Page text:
In architecture the frieze /friːz/ is the wide central section part of an entablature and may be plain in the Ionic or Doric order, or decorated with bas-reliefs. Even when neither columns nor pilasters are expressed, on an astylar wall it lies upon the architrave ('main beam') and is capped by the moldings of the cornice. A frieze can be found on many Greek and Roman buildings, the Parthenon Frieze being the most famous, and perhaps the most elaborate. This style is typical for the Persians.

In interiors, the frieze of a room is the section of wall above the picture rail and under the crown moldings or cornice. By extension, a frieze is a long stretch of painted, sculpted or even calligraphic decoration in such a position, normally above eye-level. Frieze decorations may depict scenes in a sequence of discrete panels. The material of which the frieze is made of may be plasterwork, carved wood or other decorative medium.[1]

In an example of an architectural frieze on the façade of a building, the octagonal Tower of the Winds in the Roman agora at Athens bears relief sculptures of the eight winds on its frieze.

A pulvinated frieze (or pulvino) is convex in section. Such friezes were features of 17th-century Northern Mannerism, especially in subsidiary friezes, and much employed in interior architecture and in furniture.

The concept of a frieze has been generalized in the mathematical construction of frieze patterns.

20100410 athina108
Doric frieze at the Temple of Hephaestus, Athens (449–415 BCE).
Decorative emblems The Circus Bath
The Circus (Bath), UK. Architectural detail of the frieze showing the alternating triglyphs and metope. (John Wood, the Elder, architect)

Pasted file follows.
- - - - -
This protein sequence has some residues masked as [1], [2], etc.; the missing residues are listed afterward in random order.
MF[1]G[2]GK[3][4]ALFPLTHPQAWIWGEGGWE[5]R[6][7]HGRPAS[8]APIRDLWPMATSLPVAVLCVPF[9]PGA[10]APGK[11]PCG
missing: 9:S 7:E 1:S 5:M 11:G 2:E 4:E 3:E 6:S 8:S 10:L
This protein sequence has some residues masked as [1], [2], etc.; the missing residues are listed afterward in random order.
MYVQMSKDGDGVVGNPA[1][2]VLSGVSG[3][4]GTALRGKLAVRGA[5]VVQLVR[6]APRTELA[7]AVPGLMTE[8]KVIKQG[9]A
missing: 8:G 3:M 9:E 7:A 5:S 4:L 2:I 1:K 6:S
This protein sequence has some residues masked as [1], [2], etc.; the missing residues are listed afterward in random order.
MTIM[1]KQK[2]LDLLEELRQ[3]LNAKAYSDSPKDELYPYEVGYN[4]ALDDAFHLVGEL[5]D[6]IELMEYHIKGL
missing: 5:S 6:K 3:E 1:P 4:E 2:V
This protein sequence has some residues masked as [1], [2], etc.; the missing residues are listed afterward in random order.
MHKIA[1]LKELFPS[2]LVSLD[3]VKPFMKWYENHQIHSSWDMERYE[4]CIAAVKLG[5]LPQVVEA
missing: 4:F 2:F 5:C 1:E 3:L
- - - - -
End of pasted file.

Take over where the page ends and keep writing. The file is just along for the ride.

Ornate molding frieze at Hoysaleshwara temple, Halebidu
Frieze of animals, mythological episodes at the base of Hoysaleswara temple, India
The frieze lining the roof of Yankee Stadium

Achaemenid friezes

Persian frieze designs at Persepolis

Achaemenid frieze designs at Persepolis.

Greek friezes

Frieze at Erechtheum 5th century BCE

Ionic frieze at the Erechtheum, Athens, (421–406 BCE).

Greek frieze designs

Top: Kyanos frieze from Tiryns. Bottom: Frieze of the Erechtheion in Athens, 4th BCE.

Frieze from Delphi lotus with multiple calyx

Frieze from Delphi incorporating lotuses with multiple calyxes.

Indian friezes

Frieze of capital of Lat at Allahabad

Frieze of the lost capital of the Allahabad pillar, with two lotuses framing a "flame palmette" surrounded by small rosette flowers, 3rd BCE

Rampurva bull capital detail

Rampurva bull capital, detail of the abacus, with two "flame palmettes" framing a lotus surrounded by small rosette flowers, 3rd BCE

Sankissa elephant frieze

Frieze of the Sankissa elephant, 3rd BCE

External links


  1. ^ "Parthenon Frieze". Retrieved May 7, 2017.

This page is based on a Wikipedia article written by authors (here).
Text is available under the CC BY-SA 3.0 license; additional terms may apply.
Images, videos and audio are available under their respective licenses.